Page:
I don't set it to that, I turn it down to like, I don't know, 10 Gigabytes. Have a look at your hard drive, how much free do you have, you might decide that you're happy to give Premiere Pro 10 Megabytes, sorry, 10 Gigabytes, and everything after that it will delete the oldest ones first. This is the one that I more likely use, and 90 days is fine for me, maybe even shorter. We'll talk about the database location in a second, we'll separate it in a separate video, because it relies on you having an extra SSD or hard drive, but I'll do that in the next video. Let's look at what we can do with our Scratch Disk.
All right, let's clear out our Scratch Disks as well, to give us a bit of a performance boost, and it's only going to give you a performance boost if your machine is lacking hard drive space. So in this case it's in a slightly different place, we go to 'Sequence', and we go to this one, we've done it before. Delete our render files, we'll get rid of everything, remember, Delete Render Files In and Out will mean only delete the files in between here, my in point and my out point. I'm using the I and O shortcuts there, to set my in point and out point, but if you just want to clear everything out, just use that one.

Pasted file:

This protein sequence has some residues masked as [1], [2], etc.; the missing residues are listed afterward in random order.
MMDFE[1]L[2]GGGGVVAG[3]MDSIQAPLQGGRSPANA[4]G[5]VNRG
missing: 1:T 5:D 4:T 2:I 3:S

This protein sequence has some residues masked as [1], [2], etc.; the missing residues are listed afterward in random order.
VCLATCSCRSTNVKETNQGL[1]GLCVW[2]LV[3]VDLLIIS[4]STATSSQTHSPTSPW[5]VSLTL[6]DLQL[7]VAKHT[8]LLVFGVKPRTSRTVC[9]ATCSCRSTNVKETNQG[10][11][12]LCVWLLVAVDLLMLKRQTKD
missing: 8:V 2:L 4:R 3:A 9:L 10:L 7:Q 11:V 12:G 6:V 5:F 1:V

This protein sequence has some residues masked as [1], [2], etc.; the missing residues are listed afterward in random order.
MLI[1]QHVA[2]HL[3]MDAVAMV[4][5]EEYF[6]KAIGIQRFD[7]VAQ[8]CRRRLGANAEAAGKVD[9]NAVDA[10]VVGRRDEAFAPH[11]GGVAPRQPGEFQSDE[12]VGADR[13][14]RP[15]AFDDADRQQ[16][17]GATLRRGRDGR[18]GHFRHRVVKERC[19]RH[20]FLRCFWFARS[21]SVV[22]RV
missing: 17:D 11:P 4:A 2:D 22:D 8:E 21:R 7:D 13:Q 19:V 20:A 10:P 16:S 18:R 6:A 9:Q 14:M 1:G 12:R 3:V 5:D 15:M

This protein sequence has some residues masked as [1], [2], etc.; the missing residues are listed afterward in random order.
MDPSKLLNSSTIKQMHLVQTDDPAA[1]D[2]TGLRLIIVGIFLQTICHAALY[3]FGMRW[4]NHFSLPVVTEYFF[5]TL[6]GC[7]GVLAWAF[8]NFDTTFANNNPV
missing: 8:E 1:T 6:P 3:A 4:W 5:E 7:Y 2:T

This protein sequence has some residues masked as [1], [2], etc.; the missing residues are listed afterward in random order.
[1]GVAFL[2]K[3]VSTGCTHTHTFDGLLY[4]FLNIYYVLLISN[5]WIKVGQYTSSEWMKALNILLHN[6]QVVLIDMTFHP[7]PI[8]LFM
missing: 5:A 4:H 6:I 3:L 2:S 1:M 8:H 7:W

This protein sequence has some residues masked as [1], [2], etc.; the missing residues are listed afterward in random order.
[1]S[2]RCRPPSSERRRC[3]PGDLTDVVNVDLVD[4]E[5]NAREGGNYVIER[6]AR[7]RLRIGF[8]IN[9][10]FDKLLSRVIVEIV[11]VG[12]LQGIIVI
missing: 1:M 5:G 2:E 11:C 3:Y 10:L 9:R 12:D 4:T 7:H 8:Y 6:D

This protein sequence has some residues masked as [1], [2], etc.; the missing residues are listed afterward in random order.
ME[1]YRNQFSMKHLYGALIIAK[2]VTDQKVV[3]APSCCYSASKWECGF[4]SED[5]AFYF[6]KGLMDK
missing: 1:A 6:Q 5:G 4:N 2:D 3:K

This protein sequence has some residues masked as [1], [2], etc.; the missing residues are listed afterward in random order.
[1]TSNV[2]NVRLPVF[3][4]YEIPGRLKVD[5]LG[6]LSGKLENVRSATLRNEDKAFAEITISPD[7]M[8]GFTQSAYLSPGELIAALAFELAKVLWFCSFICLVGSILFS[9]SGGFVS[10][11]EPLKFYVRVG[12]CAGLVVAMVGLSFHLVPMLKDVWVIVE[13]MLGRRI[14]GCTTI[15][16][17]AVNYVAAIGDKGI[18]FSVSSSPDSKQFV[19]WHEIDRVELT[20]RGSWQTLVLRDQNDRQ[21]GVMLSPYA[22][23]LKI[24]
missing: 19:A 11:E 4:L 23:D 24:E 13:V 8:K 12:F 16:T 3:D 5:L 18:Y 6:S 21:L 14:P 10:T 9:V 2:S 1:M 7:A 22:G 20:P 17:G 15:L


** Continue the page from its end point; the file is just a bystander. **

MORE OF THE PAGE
All right, let's jump to the next video, where we talk a little bit more about Scratch Disks and Media Cache, and external hard drives. All right, see you in a sec. where we talk a little bit more about Scratch Disks and Media Cache, and external hard drives. All right, see you in a sec.